True Crime

Never judge a film by its cast list (unless Charlie Sheen is in it). Because, while screen legend Clint Eastwood directs, produces and stars in True Crime, and is backed by solid support that includes Isaiah Washington, James Woods and Denis Leary, this wannabe crime thriller is little more than a recycled cop movie that creaks with cliché. Believe me - for every memorable moment, there are two of slack-jawed, forehead-slapping incredulity.

The story (based on a novel by Andrew Klavan) hopes to combine the well-worn idea of a wrongly accused prisoner with one man's fight for justice, tackling racial prejudice, bureaucracy and the hero's own shortcomings along the way.

Behind the camera, Eastwood wrings the best out of everyone involved, slowing the race-against-time rent-a-plot to a jazzy, almost Marlowesque dawdle. On the performance front, Washington (Out Of Sight, Clockers) plays the condemned black killer with a striking power and dignity, unintentionally highlighting the weaker chunks of the movie; while comedian Leary carves out another memorable bit-part as an angry newspaper editor.

But Woods deserves a special nod of recognition. Slipping gleefully into the fast-talking, larger-than-life boots of the newspaper boss, the snappy, punchy scenes he rattles off with Eastwood's wrinkly writer provide some much-needed light relief.

Yet even Woods can't breathe life into a movie that's already lying in Hollywood hospital - blue-lipped, blotchy and starting to smell - and there's nothing left to do but pull the white sheet over it and take Warner Bros into the relatives' room to break the bad news.

What script-fiddlers Larry Gross, Paul Brickman and Stephen Schiff have tried to do is mould the story into another Beverly Hills Cop. Thus Eastwood's bad-boy journo is effectively an OAP Eddie Murphy, a jibing, lawless crusader who rails against the system (even when he's taken off the case), a character diluted further by added cop clichés such as alcoholism, a broken marriage and a shady past.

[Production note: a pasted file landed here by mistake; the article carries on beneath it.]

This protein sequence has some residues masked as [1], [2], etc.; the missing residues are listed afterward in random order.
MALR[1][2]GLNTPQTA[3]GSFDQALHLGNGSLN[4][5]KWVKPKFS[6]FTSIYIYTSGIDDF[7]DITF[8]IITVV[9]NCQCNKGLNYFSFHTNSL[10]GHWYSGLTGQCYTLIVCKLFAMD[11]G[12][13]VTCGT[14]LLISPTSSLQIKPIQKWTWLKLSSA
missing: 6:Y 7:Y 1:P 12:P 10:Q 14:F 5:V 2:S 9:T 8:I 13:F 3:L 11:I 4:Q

And if Eastwood is Murphy, then Woods' newspaper boss is the angry police captain, chewing his charge out while retaining a reluctant respect for his talents. For these reasons (plus the unswallowable fact that Eastwood seems to be irresistibly attractive to women a third his age), you never truly click with the hero who, flitting between family and job, stumbles towards the nick-of-time conclusion with no real sense of urgency.

When the traditional ending rolls around, True Crime is revealed as charmless, disjointed and unsatisfying. Eastwood's unsympathetic lead feels like an empty throwback to the actor's cocky heyday, a time when he could get away with anything - even having an orang-utan for a co-star. Decades on, his womanising, quip-happy character rings unrealistically hollow, shackled to a half-baked storyline that rarely threatens to make the best of his, or anybody else's, talents.

Eastwood's directorial skills are never stretched and the lack of an original plot lets True Crime down. Washington and Woods provide high points, but the sense of déjà vû is overwhelming. You'll guess the outcome after about five minutes.

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